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Journal of the Bahamas Historical Society, Volume 5 (October 1983)

by Patrice Williams

During the American Revolutionary War, 1775-1782, two parties fought valiantly against each other, hoping to achieve various goals. One of the parties was called Patriots or Rebels while the other was referred to as Royalists, Loyalists or Tories. For the Patriots the ultimate goal of the war was independence, for the Loyalists re-instatement of British rule.

At the onset of the war the British Government believed that the majority of Americans were loyal to England. It was said that "two thirds of the people were on the British side only awaiting the presence of the British army to rise up against the tyranny of the Continential Congress."1 In actual fact, however, only one third of the American population was loyal to the British Crown.2 This group was composed of many well-to-do Americans, such as lawyers, doctors, clergymen, government officials, merchants and land owners.3 These people were reluctant to involve their persons and their property in the turbulent quest for independence. Of these Americans some rightly deserved the name of Loyalists as their hatred for the leaders of the Revolution in the South eclipsed the fear of tyranny from overseas.4 Their hatred stemmed from continuous mistreatment and ill use. It is small wonder, therefore, that they looked to the Mother Country, which had treated them favourably, for relief against the unfair system of representation by which they were taxed without consent and against the judicial system which denied them access to the courts.5 "For these Loyalists, tryanny began at home."6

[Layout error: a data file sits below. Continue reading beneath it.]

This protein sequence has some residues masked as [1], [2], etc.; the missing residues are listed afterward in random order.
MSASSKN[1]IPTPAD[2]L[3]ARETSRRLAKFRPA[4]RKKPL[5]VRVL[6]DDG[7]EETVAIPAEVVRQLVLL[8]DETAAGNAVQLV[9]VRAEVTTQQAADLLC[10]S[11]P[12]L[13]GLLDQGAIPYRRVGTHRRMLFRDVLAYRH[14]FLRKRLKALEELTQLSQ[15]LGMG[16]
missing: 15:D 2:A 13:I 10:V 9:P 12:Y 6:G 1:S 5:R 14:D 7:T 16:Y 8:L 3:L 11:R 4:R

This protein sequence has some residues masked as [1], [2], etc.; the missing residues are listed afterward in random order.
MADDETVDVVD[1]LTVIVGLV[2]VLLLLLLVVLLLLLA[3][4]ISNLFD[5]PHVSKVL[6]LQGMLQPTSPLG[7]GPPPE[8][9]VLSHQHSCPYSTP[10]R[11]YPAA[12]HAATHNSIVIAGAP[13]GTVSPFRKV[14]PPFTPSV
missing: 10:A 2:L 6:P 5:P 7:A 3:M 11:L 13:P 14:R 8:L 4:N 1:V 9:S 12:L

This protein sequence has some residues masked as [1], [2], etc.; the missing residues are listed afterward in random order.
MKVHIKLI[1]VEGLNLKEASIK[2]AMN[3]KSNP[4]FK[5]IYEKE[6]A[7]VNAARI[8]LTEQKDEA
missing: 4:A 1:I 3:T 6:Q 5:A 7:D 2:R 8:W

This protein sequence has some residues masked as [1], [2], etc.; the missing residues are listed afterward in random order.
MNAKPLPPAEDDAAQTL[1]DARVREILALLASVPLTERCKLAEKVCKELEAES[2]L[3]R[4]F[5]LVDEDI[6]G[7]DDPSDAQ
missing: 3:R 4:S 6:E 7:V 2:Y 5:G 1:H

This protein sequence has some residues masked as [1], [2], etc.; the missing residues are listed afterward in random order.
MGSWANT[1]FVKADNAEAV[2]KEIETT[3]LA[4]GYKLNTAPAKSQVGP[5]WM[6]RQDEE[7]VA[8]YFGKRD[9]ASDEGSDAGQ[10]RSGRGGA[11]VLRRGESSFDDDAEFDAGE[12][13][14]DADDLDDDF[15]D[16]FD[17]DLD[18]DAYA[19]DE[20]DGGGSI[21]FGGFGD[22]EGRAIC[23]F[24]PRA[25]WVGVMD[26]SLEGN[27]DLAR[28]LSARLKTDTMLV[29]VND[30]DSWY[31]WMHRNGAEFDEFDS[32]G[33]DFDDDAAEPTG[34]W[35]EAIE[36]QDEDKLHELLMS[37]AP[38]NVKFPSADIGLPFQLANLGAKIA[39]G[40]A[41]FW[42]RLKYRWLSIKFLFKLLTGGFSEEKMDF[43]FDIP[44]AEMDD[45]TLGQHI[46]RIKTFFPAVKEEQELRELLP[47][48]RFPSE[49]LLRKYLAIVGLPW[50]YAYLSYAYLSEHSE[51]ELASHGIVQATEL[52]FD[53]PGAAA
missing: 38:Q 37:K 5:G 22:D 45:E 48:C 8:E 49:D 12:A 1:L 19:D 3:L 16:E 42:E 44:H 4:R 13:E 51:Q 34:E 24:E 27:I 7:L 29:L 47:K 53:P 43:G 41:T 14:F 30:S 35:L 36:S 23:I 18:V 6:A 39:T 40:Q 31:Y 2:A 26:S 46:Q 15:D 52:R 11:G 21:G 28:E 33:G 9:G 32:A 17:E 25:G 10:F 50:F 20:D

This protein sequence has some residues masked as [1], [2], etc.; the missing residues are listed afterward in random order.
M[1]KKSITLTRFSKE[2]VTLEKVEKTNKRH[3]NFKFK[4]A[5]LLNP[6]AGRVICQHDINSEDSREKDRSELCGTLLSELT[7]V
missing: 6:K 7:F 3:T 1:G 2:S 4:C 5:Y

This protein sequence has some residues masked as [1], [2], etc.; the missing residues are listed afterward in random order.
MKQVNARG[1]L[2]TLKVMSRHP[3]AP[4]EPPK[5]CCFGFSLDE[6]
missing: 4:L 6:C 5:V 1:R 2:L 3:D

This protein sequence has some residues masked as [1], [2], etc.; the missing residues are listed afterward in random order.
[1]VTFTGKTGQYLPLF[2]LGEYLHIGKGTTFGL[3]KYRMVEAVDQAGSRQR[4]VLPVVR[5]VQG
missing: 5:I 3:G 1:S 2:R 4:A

Compare these people to others who bore the name "Loyalists" but practised a certain type of neutrality. Of these, John C. Miller in his book Triumph of Freedom said, "In Revolution many seek only to survive: safety rather than glory is the greatest good."7 And so, during the war of American Independence thousands were contented to take comfortable seats on the side lines, cheer both sides and be the first to congratulate the winner. By passing as a Loyalist with the British and as a Patriot with the Americans one hoped to possess "doubled-barrelled insurance"8 against molestation or loss of property. Once their duplicity was revealed these people were branded by both sides as traitors.


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  1. John C. Miller, Triumph of Freedom, United States 1948, pp 54-59.
  2. Ibid. Also see The Spirit of Seventy-Six: The Story Of The Revolution as told by Participants. Edited by Henty Steele Commager and Richard B. Morris, New York, 1967.
  3. John C. Miller, Triumph of Freedom, United States 1948, pp 54-59.
  4. Ibid.
  5. Ibid.
  6. Ibid.
  7. Ibid.
  8. Ibid.